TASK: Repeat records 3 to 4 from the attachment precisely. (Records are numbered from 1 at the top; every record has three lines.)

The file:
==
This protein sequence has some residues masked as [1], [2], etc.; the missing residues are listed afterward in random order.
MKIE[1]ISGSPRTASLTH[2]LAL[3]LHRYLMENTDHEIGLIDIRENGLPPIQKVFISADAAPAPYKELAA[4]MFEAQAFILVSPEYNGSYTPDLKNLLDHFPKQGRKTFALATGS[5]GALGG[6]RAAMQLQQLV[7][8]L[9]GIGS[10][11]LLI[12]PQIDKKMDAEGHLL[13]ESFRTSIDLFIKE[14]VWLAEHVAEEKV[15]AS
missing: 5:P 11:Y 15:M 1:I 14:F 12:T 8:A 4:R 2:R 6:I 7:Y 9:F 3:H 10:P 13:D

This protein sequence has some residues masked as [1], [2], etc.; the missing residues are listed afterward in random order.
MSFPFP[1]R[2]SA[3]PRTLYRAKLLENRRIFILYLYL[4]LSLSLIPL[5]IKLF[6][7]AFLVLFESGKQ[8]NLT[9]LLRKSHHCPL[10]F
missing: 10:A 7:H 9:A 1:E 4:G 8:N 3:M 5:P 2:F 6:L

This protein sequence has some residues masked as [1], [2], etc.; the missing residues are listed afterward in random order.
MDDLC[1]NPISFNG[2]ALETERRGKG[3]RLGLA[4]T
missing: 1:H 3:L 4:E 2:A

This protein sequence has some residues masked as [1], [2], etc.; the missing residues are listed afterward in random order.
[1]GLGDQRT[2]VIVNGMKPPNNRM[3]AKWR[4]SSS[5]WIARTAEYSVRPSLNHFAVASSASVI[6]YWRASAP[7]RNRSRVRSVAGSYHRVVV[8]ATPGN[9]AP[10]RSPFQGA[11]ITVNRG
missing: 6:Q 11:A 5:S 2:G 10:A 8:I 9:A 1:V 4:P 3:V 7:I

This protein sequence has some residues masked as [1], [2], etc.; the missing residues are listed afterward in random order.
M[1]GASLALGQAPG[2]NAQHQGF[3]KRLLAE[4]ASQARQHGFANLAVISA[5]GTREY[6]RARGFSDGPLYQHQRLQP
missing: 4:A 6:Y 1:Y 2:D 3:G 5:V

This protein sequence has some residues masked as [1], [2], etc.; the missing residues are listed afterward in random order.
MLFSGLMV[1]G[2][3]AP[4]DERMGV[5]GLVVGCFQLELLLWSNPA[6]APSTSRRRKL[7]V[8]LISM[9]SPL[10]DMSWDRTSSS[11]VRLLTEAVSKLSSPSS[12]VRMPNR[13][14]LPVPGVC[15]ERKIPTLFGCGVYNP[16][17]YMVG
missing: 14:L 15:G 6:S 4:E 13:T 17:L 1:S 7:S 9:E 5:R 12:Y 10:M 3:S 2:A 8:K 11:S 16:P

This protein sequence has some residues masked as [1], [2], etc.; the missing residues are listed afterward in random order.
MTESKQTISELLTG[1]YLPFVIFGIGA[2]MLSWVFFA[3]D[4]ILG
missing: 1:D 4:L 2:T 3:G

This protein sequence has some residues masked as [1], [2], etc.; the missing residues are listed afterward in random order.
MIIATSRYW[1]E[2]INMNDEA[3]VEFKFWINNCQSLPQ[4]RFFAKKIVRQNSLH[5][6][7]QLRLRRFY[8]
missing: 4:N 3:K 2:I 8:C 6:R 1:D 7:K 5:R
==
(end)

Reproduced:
This protein sequence has some residues masked as [1], [2], etc.; the missing residues are listed afterward in random order.
MDDLC[1]NPISFNG[2]ALETERRGKG[3]RLGLA[4]T
missing: 1:H 3:L 4:E 2:A

This protein sequence has some residues masked as [1], [2], etc.; the missing residues are listed afterward in random order.
[1]GLGDQRT[2]VIVNGMKPPNNRM[3]AKWR[4]SSS[5]WIARTAEYSVRPSLNHFAVASSASVI[6]YWRASAP[7]RNRSRVRSVAGSYHRVVV[8]ATPGN[9]AP[10]RSPFQGA[11]ITVNRG
missing: 6:Q 11:A 5:S 2:G 10:A 8:I 9:A 1:V 4:P 3:V 7:I